Attempting a jjigae – a Korean style spicy tofu and mushroom soup

Jjigae - mushroom and tofu soup

This wasn’t really a jjigae. It was an attempt at recreating the spicy Korean soup, but with no recipe, no fish or meat, and without many of the proper ingredients. And having eaten it all of three times in my life. What could possibly go wrong?

The result turned out better than I feared, but not as good as I’d hoped. And in part, it was all down to me trying to keep it vegetarian. Not sure why I felt the need to do it, other than a perverse and vague feeling that it’s good to be veggie sometimes.

What it really boiled down to was the stock. It doesn’t really matter what else you do if the stock is wrong. I used a plain old vegetable bouillon. And it lacked the requisite depth and flavour. If I had gone down the fish stock route, I’d be singing my triumph to the skies. If I’d used the right vegetables that is.

Cooking up my Korean soup
Cooking up the soup

That was the other thing I quickly realised. You need to use the right veg, or dispense with them altogether. Boiled okra? Uh-uh, no thanks. Never again. I transformed one of my favourite vegetables from perky green joy-rockets to tasteless lumps of pale matter. Next time I’ll crumb and deep fry them as an accompanying snack.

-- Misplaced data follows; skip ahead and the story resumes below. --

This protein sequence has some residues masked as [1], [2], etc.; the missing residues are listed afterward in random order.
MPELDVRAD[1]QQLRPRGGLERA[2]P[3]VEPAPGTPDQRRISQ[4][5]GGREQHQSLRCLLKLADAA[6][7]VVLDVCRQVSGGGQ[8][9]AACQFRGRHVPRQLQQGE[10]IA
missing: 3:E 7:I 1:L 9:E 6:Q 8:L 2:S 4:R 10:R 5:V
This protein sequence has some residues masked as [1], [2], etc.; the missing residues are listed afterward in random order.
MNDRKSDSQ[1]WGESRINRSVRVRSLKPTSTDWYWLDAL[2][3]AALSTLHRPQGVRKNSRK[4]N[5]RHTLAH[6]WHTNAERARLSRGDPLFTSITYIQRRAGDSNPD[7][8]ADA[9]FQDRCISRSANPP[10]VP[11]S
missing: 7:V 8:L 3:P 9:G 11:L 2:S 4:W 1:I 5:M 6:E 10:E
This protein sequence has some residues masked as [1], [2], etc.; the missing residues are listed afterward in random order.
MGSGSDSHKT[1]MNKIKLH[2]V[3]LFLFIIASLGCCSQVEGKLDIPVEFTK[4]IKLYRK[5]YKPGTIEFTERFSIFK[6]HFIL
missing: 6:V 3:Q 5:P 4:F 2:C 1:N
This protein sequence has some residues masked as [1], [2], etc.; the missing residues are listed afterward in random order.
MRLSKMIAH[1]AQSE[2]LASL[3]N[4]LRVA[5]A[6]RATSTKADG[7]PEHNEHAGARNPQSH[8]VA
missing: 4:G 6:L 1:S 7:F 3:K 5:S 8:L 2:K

And yet, despite all that, it was still pretty tasty. Rescued by the magic Gochujang, a pungent and intense Korean chili and ginger paste, and the mushrooms. They gave it some backbone, oomph and taste. Even a little umami. And the tofu added a good firm-but-wibbly texture.

Egg yolk waiting
A broken egg yolk – summed up the whole thing really

So I almost made it, falling at a couple of hurdles. It wasn’t inedible, it was just an alright, if plain, spicy broth. Next time I’m going to ditch the veggie approach and go full throttle, throwing plenty of salty strong fishy flavours at it. And the right vegetables.

My jjigae recipe and ingredients
Serves two with rice

Before you do anything else, if you want a proper jjigae recipe head on over to Meemalee’s blog and read this. I was aiming for an entirely veggie one, but I’m just not sure it tastes as good. It’s the stock y’see. And the boullion just didn’t give it enough depth.

I’d also omit the selection of vegetables – or change them to baby corn, sugar snaps and other more robust and sweet veg. If I used radish again, I’d slice it super fine, or grate it, and use it as a garnish. The okra and tomatoes didn’t work at all.

Finally, I would definitely use soft tofu, it gives the whole thing a kind of poached-egg like texture – creamy and wonderful.

Korean soup ingredients

2 dessert spoons of Gochujang
1 block of tofu (use soft if you can find it, it gives a much creamier texture)
3 large field mushrooms
1 pack of enoki mushrooms
A selection of vegetables (I used cherry tomatoes, radishes, baby okra)
Japanese soy sauce
Spring onions – finley sliced
1 egg yolk
A few basil leaves
1 litre stock (I used Marigold boullion, fish would’ve been ten times better)